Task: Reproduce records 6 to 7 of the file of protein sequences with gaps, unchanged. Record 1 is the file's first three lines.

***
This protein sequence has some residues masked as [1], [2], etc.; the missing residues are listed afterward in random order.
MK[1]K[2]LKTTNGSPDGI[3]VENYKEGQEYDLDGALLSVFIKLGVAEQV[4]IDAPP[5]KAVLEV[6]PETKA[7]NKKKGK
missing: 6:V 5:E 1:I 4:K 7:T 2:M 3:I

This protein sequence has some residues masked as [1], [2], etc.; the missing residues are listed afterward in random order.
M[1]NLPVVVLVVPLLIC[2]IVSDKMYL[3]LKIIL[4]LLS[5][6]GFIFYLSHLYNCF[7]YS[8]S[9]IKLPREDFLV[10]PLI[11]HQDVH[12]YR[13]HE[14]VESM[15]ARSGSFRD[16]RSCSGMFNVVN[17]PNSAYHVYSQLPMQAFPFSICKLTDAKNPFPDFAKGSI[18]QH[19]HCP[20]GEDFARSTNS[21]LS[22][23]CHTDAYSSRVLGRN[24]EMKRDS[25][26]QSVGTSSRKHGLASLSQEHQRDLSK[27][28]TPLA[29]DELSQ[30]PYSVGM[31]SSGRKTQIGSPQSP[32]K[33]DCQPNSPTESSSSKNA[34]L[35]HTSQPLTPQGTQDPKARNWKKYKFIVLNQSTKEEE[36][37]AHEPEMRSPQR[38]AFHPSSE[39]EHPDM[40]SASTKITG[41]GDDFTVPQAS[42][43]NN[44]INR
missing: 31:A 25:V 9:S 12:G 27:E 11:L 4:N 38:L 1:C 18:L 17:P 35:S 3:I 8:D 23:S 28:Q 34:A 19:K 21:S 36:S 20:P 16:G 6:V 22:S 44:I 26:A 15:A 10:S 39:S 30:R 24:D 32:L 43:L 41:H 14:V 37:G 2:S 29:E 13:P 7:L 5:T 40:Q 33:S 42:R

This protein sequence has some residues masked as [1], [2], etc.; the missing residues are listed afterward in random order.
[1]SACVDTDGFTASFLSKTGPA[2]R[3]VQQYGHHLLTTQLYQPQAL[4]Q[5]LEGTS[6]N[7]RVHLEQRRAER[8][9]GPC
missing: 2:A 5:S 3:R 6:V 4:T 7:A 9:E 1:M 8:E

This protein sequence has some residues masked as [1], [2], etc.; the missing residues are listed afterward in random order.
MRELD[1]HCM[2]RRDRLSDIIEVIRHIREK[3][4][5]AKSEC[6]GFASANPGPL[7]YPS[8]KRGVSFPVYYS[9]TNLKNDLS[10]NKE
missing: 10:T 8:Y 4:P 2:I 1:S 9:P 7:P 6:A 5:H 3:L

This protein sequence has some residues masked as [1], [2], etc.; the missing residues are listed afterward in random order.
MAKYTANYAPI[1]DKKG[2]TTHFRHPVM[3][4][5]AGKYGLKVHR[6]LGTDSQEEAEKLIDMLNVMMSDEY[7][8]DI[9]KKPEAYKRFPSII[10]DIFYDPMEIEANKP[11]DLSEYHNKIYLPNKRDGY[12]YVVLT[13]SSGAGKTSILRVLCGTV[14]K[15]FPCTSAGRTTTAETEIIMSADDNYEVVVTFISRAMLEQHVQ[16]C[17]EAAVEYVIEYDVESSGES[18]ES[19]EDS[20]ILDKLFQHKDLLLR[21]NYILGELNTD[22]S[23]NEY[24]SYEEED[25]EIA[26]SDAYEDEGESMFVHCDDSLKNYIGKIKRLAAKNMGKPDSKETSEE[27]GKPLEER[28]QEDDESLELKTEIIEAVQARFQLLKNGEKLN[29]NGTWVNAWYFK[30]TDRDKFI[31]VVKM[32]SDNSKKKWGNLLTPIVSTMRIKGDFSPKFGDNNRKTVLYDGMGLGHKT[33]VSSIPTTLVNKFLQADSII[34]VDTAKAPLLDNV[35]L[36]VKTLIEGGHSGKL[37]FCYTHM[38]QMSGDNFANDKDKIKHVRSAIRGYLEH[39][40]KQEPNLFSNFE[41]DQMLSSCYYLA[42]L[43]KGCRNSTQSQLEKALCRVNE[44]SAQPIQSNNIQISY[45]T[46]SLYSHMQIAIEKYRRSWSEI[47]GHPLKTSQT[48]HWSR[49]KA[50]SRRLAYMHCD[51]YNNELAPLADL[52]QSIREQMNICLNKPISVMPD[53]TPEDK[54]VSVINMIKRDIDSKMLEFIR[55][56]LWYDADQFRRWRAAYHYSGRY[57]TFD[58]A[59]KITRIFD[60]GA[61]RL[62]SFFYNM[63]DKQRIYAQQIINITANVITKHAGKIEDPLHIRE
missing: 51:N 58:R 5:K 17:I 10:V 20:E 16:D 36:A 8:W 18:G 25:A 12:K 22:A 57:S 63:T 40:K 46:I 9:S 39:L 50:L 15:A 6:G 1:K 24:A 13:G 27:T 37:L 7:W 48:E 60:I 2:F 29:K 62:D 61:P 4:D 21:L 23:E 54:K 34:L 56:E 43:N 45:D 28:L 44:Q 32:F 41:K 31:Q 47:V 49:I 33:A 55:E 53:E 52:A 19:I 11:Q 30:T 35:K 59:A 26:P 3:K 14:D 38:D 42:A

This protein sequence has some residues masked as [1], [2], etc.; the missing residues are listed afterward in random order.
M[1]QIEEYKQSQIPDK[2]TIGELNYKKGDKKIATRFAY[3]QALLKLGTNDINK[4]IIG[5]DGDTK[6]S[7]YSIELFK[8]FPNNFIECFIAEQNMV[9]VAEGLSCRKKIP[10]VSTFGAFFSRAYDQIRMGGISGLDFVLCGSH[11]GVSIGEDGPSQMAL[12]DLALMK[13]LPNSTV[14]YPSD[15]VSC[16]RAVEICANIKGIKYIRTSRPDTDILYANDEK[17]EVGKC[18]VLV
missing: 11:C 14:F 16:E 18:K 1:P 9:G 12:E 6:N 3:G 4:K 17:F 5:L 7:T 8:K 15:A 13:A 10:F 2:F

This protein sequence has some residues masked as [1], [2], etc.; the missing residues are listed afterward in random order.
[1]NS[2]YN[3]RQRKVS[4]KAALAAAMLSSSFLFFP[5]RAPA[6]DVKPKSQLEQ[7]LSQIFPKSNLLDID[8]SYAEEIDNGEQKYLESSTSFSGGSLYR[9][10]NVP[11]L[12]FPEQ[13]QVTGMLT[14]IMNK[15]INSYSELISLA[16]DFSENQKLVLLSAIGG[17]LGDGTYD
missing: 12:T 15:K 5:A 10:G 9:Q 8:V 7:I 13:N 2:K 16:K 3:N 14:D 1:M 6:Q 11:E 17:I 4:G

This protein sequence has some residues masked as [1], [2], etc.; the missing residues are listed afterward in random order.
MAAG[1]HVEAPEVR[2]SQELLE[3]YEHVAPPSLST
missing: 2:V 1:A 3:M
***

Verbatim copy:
This protein sequence has some residues masked as [1], [2], etc.; the missing residues are listed afterward in random order.
M[1]QIEEYKQSQIPDK[2]TIGELNYKKGDKKIATRFAY[3]QALLKLGTNDINK[4]IIG[5]DGDTK[6]S[7]YSIELFK[8]FPNNFIECFIAEQNMV[9]VAEGLSCRKKIP[10]VSTFGAFFSRAYDQIRMGGISGLDFVLCGSH[11]GVSIGEDGPSQMAL[12]DLALMK[13]LPNSTV[14]YPSD[15]VSC[16]RAVEICANIKGIKYIRTSRPDTDILYANDEK[17]EVGKC[18]VLV
missing: 11:C 14:F 16:E 18:K 1:P 9:G 12:E 6:N 3:G 4:K 17:F 5:L 7:T 8:K 15:A 13:A 10:F 2:F

This protein sequence has some residues masked as [1], [2], etc.; the missing residues are listed afterward in random order.
[1]NS[2]YN[3]RQRKVS[4]KAALAAAMLSSSFLFFP[5]RAPA[6]DVKPKSQLEQ[7]LSQIFPKSNLLDID[8]SYAEEIDNGEQKYLESSTSFSGGSLYR[9][10]NVP[11]L[12]FPEQ[13]QVTGMLT[14]IMNK[15]INSYSELISLA[16]DFSENQKLVLLSAIGG[17]LGDGTYD
missing: 12:T 15:K 5:A 10:G 9:Q 8:V 7:I 13:N 2:K 16:K 3:N 14:D 1:M 6:Q 11:E 17:I 4:G